I. Contemplate the Supreme Being directing the dissolution, as he directed the original formation of the world. He is the great agent in this wonderful transaction. It was by him foreseen. It was by him intended; it entered into his plan from the moment of creation. This world was destined from the beginning to fulfil a certain period; and then its duration was to terminate. Not that it is any pleasure to the Almighty to display his omnipotence in destroying the works which he has made; but, as for wise and good purposes the earth was formed, so, for wise and good ends it is dissolved, when the time most proper for its termination is come. He who, in the counsels of his Providence, brings about so many revolutions among mankind; who changeth the times and the seasons; who raises up empires to rule in succession among the nations, and at his pleasure puts an end to their glory; hath also fixed a term for the earth itself, the seat of all human greatness. He saw it meet, that after the probationary course was finished, which the generations of
men were to accomplish, their present habitation should be made to pass away. Of the seasonableness of the period when this change should take place, no being can judge except the Lord of the universe. These are counsels, into which it is not ours to penetrate. But amidst this great revolution of nature, our comfort is, that it is a revolution brought about by Him, the measures of whose government are all founded in goodness.
It is called in the text, the day of the Lord; a day peculiarly his, as known to him only; a day in which he shall appear with uncommon and tremendous majesty. But though it be the day of the terrors of the Lord, yet from these terrors, his upright and faithful subjects shall have nothing to apprehend. They may remain safe and quiet spectators of the threatening scene. For it is not to be a scene of blind confusion; of universal ruin, brought about by undesigning chance. Over the shock of the elements, and the wreck of matter, Eternal wisdom presides. According to its direction the conflagration advances which is to consume the earth. Amidst every convulsion of the world, God shall continue to be as he was from the beginning, the dwelling・place of his servants to all generations. The world may be lost to them; but the Ruler of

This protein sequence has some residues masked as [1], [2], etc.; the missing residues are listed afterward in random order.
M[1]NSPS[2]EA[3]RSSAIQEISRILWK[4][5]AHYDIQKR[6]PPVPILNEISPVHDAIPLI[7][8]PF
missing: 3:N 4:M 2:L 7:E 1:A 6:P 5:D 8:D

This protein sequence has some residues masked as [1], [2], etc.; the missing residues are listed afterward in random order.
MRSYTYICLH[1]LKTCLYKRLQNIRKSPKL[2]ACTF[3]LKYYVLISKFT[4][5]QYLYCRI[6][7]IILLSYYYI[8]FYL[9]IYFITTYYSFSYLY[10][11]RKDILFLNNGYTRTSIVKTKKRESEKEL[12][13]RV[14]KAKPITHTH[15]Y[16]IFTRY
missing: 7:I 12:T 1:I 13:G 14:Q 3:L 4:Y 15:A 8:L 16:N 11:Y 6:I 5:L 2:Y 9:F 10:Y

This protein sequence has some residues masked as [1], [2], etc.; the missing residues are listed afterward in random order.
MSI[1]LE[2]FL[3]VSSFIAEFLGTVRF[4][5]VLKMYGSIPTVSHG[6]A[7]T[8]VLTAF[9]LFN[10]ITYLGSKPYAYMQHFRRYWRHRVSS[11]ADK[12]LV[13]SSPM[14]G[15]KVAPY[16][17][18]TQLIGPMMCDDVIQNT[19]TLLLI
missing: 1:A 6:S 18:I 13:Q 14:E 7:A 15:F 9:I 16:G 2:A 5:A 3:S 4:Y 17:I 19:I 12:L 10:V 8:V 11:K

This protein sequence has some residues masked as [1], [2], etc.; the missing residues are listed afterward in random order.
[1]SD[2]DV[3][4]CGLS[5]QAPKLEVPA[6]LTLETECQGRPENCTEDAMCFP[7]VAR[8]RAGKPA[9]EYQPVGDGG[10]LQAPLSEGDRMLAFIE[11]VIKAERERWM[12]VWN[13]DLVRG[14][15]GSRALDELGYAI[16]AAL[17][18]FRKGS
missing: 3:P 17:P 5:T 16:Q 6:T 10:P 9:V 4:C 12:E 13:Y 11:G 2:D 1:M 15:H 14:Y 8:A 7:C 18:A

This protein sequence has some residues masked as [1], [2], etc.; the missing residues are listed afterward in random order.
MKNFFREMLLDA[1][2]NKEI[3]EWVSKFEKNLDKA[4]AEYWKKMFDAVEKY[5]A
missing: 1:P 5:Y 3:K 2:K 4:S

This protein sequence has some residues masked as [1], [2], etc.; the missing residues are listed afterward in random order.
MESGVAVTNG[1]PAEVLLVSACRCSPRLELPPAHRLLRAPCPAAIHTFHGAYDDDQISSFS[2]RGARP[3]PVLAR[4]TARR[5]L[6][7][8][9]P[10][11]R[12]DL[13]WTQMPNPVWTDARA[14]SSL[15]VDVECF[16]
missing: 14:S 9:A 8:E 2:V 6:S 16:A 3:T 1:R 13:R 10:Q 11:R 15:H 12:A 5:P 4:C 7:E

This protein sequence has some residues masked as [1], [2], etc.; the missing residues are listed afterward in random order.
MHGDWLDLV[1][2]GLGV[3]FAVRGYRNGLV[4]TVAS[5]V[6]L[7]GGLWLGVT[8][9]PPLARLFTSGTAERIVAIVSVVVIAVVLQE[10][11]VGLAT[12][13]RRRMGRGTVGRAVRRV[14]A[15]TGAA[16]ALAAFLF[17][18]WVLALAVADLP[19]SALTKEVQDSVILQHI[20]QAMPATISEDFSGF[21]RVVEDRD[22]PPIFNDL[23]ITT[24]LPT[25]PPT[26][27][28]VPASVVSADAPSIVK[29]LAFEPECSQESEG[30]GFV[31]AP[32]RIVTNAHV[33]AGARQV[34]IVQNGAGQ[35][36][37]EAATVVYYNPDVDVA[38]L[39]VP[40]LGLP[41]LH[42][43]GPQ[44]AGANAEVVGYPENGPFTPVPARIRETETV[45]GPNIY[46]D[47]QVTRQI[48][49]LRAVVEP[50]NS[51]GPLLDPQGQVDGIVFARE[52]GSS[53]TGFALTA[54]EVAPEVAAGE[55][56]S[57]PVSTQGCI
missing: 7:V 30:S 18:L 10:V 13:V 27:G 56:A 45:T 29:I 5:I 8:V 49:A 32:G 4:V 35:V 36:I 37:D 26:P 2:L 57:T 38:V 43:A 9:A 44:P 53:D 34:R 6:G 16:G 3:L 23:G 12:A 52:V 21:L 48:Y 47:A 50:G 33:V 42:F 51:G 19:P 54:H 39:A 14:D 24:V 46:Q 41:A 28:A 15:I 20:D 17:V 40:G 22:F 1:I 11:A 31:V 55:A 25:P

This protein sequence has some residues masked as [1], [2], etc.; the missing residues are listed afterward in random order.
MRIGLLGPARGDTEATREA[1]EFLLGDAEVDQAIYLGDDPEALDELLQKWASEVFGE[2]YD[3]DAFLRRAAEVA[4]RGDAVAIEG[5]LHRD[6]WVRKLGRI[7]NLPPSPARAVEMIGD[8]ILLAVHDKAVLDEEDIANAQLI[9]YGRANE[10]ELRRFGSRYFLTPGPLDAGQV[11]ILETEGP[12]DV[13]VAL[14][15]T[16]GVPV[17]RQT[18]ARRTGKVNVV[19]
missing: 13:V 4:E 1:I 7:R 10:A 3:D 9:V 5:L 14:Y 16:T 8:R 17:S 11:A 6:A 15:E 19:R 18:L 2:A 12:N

the world is ever the same, unchangeably good and just. This is the high tower to which they can fly, and be safe. The righteous Lord loveth righteousness; and, under every period of his government, his countenance beholdeth the upright.
II. Let us contemplate the dissolution of the world as the end of all human glory. This earth has been the theatre of many a great spectacle, and many a high achievement. There, the wise have ruled, the mighty have fought, and conquerors have triumphed. Its surface has been covered with proud and stately cities. Its temples and palaces have raised their heads to the skies. Its kings and potentates, glorying in their magnificence, have erected pyramids, constructed towers, founded monuments, which they imagined were to defy all the assaults of time. Their inward thought was, that their houses were to continue for ever, and their dwelling-places to all generations. Its philosophers have explored the secrets of nature; and flattered themselves, that the fame of their discoveries was to be immortal.Alas! all this was to be no more than a transient show. Not only the fashion of the world, but the world itself, passeth away. The day cometh, when all the glory of this